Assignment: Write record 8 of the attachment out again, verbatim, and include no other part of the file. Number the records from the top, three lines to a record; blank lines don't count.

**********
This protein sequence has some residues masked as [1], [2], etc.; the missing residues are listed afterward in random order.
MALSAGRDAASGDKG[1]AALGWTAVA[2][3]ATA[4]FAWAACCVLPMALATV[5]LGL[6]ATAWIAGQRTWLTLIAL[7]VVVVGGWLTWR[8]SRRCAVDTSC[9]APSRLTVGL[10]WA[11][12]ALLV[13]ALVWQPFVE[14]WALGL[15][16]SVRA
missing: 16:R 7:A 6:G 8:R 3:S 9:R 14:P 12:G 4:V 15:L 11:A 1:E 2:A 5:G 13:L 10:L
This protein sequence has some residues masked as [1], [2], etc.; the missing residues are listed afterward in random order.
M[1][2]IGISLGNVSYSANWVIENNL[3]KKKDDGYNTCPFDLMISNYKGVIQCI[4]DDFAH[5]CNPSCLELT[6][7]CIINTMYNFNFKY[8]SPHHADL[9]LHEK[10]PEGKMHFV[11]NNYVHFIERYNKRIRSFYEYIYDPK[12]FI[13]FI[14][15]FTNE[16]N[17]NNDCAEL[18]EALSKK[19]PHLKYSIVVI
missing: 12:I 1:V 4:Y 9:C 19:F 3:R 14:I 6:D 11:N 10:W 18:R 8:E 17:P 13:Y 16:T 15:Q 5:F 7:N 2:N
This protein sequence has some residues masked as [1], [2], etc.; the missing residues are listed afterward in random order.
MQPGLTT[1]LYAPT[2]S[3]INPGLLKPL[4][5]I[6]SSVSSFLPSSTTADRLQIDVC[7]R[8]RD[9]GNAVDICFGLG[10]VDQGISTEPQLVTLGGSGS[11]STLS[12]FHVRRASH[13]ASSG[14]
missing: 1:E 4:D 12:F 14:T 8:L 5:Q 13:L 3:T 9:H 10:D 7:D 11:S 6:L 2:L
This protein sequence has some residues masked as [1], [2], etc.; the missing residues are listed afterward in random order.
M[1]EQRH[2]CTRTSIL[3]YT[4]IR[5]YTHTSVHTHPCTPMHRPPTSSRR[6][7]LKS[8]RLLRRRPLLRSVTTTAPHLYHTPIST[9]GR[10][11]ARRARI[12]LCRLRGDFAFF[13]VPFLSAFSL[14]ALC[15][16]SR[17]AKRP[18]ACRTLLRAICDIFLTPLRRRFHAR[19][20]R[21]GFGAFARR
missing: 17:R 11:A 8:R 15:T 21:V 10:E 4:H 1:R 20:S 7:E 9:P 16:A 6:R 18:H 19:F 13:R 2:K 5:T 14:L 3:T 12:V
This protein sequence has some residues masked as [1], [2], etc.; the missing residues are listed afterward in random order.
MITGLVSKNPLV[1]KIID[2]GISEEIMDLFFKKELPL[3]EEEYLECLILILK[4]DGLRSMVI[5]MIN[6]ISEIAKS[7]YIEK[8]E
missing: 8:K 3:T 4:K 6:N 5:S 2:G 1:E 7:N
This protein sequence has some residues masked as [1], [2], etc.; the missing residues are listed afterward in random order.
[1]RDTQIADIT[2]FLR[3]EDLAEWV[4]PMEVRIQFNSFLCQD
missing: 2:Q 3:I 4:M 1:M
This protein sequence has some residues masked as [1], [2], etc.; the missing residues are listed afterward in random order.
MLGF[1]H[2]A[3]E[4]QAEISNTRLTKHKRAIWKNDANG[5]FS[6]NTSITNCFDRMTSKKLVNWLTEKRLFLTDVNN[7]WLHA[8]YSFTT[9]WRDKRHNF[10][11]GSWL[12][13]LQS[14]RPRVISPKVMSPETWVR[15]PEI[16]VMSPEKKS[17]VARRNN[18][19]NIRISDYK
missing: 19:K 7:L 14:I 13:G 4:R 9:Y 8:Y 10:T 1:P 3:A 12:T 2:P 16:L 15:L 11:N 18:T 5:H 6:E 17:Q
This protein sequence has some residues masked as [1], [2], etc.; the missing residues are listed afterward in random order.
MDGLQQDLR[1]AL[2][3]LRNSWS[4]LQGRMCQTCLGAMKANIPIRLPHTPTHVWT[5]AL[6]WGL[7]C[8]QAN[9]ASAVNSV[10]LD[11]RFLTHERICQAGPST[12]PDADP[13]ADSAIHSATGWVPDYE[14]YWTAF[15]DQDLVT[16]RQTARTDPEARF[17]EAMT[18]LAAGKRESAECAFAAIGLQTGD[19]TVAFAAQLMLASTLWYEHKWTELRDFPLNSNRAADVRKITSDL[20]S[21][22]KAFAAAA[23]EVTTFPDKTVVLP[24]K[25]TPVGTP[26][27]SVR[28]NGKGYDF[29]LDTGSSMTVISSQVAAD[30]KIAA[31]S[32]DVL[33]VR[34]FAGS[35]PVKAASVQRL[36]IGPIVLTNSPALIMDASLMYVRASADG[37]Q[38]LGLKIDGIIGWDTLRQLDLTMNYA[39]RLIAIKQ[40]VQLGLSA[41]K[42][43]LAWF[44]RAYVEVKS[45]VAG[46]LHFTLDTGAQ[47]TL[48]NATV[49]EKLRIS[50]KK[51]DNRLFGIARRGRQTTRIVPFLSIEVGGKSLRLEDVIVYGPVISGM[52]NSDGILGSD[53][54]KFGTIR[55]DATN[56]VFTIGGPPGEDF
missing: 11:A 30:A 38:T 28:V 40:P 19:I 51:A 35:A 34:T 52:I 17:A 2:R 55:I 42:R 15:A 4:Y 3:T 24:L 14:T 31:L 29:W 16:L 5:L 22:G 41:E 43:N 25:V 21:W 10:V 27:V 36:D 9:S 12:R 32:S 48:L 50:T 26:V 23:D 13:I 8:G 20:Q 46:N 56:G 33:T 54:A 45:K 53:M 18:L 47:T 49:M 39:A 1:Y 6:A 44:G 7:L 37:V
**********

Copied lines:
This protein sequence has some residues masked as [1], [2], etc.; the missing residues are listed afterward in random order.
MDGLQQDLR[1]AL[2][3]LRNSWS[4]LQGRMCQTCLGAMKANIPIRLPHTPTHVWT[5]AL[6]WGL[7]C[8]QAN[9]ASAVNSV[10]LD[11]RFLTHERICQAGPST[12]PDADP[13]ADSAIHSATGWVPDYE[14]YWTAF[15]DQDLVT[16]RQTARTDPEARF[17]EAMT[18]LAAGKRESAECAFAAIGLQTGD[19]TVAFAAQLMLASTLWYEHKWTELRDFPLNSNRAADVRKITSDL[20]S[21][22]KAFAAAA[23]EVTTFPDKTVVLP[24]K[25]TPVGTP[26][27]SVR[28]NGKGYDF[29]LDTGSSMTVISSQVAAD[30]KIAA[31]S[32]DVL[33]VR[34]FAGS[35]PVKAASVQRL[36]IGPIVLTNSPALIMDASLMYVRASADG[37]Q[38]LGLKIDGIIGWDTLRQLDLTMNYA[39]RLIAIKQ[40]VQLGLSA[41]K[42][43]LAWF[44]RAYVEVKS[45]VAG[46]LHFTLDTGAQ[47]TL[48]NATV[49]EKLRIS[50]KK[51]DNRLFGIARRGRQTTRIVPFLSIEVGGKSLRLEDVIVYGPVISGM[52]NSDGILGSD[53][54]KFGTIR[55]DATN[56]VFTIGGPPGEDF
missing: 11:A 30:A 38:T 28:V 40:P 19:I 51:A 35:A 34:T 52:I 17:A 2:R 55:I 42:R 15:A 4:Y 3:T 24:L 14:T 31:L 29:W 16:L 5:L 22:G 41:E 43:N 25:V 21:W 10:V 27:V 36:D 9:S 12:R 32:S 48:L 50:T 26:V 23:D 13:I 8:G 20:Q 46:N 56:G 33:T 54:A 45:K 53:M 18:L 47:T 49:M 39:A 1:Y 6:A 44:G 7:L 37:V